First let's start with my understanding of what "this question does not show any research effort" means, because if my understanding is wrong then this question is probably invalid:

As I understand it, "no research effort" basically means that the OP has not given any indication they have tried to solve the problem for themselves before asking the question. Correct?

Next, take this question for example. The question is well written and describes the objectives perfectly, with examples of data and models. However, there is nothing what-so-ever to indicate they have tried to look for a solution themselves (either via research or by attempting some code). Yet, the question already has a large number of upvotes.

So, should the question be rewarded (as it has been so far), or should it be downvoted (as I did)?

Imagine the question that I linked didn't have any sample data or code, would it still have the upvotes? Personally I think it would have a lot more downvotes, so what I am asking is: why has this question been so popular just because it is a "pretty" version of a "this is what I want, now do it for me" question?

  • 12
    I use it slightly differently, mostly when a question could have been answered by research that the OP obviously didn't do. A question that's really non-trivial that doesn't contain the details of the research they did is not ideal, but it's not bad either. Commented Apr 22, 2015 at 14:21
  • 1
    I have no doubt the OP could have gotten somewhere via research, even just to the point of "I was thinking of grouping but it's not quite working how I want...".
    – musefan
    Commented Apr 22, 2015 at 14:37
  • 28
    I think the question was well asked, and as such am upvoting it. The question provided everything we need to solve the OP's problem. Some users downvote because they want you to research the problem, find the answer, and then never ask it on Stack Overflow. Of course, if everyone did that, there'd be no Stack Overflow. Downvoting says "Don't do whatever you just did."In this case, the question is 'useful', and should be upvoted. Commented Apr 22, 2015 at 14:37
  • 1
    @musefan What would the purpose of that particular excerpt be though? Would it provide any more value to the question? Perhaps the OP just (IMO correctly) identified that adding something like that wouldn't raise the quality of their question.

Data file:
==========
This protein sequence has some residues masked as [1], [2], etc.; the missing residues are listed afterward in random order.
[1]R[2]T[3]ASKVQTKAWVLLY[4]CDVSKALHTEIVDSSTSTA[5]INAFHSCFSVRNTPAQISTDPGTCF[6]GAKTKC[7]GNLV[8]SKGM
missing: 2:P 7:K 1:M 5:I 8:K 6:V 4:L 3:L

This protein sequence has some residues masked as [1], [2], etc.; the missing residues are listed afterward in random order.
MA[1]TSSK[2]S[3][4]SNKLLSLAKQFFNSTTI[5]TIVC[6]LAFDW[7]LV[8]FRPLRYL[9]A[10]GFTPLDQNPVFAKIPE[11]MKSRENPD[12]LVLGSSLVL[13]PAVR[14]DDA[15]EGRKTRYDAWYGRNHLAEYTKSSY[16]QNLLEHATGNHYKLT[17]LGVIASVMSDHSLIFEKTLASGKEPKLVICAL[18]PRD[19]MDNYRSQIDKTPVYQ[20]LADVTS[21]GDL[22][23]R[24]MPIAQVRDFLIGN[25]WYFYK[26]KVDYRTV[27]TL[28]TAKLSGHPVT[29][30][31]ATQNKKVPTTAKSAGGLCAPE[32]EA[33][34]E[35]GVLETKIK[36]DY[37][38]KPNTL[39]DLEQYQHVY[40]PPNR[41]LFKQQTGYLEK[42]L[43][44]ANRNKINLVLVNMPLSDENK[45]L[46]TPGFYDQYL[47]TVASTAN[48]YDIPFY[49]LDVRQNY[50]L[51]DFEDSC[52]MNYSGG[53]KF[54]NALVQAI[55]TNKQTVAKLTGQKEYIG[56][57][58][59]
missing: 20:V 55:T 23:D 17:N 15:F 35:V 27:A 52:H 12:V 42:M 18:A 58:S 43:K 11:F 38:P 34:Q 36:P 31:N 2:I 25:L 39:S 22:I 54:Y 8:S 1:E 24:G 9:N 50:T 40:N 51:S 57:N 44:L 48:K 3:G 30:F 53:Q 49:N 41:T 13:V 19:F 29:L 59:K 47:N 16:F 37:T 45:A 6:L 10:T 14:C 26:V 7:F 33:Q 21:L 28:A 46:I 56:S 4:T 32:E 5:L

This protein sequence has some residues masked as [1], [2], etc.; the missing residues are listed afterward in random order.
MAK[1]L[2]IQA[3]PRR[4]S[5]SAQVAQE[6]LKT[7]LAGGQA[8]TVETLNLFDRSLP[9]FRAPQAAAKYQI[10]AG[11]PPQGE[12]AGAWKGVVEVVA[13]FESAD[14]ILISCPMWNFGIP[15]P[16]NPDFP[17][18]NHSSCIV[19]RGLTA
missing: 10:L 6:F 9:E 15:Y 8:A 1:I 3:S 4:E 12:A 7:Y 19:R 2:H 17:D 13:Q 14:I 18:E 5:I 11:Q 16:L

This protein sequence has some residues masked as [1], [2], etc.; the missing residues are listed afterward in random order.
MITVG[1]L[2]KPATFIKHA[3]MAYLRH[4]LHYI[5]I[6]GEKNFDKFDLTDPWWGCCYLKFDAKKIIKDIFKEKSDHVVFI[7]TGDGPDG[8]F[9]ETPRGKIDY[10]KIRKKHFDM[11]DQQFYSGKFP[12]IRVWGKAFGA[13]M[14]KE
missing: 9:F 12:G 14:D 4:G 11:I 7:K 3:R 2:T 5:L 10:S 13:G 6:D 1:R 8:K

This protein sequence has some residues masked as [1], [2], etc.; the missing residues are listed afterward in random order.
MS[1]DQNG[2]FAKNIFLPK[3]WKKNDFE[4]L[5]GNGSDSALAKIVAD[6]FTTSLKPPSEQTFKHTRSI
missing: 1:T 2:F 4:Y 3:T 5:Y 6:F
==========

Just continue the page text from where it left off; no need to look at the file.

– miradulo
    Commented Apr 22, 2015 at 14:39
  • 6
    @GeorgeStocker; I am not arguing the usefulness, or indeed the good formatting, but more a case of why this bypasses the need to research the problem. I guess overall, I am asking: are we accepting "no research" questions as long as the OP makes them look nice?
    – musefan
    Commented Apr 22, 2015 at 14:40
  • @DonkeyKong: It wouldn't make it more useful, and I fully agree that it's useful question as it is, but are we not being a bit contradicting by praising this question, yet downvoting any other question that doesn't show research effort? We demand effort from other users/questions, so why not this one too?
    – musefan
    Commented Apr 22, 2015 at 14:42
  • 1
    @musefan: I'm not going to even try to explain extant voting patterns, only those I think make sense. ;) Commented Apr 22, 2015 at 14:49
  • 2
    This whole discussion just seems kind of pointless to me (no offense). People can vote however they want, and in this case it appears that many people found this question well asked and interesting. If you highly value an explicit mention of effort, like to assign values to positive and negative qualities of the question, sum them (+1-1=0), and vote accordingly, then do so! I don't see why a voting approach needs to be outlined for a case like this.
    – miradulo
    Commented Apr 22, 2015 at 14:59
  • 7
    It's much easier to downvote a shitpost than a well-written one - because with the former you have absolutely no reason to upvote it but every reason to downvote it. In fact, I would choose to downvote a post even if it demonstrates research, if it is so poorly-presented as to not be worth my time either editing or answering (unless the topic is so obscure that even that trumps how badly-written it is, because it cannot be researched).
    – BoltClock
    Commented Apr 22, 2015 at 15:02
  • 6
    @musefan Some of the best questions on Stack Overflow are no research questions. Commented Apr 22, 2015 at 15:04
  • 1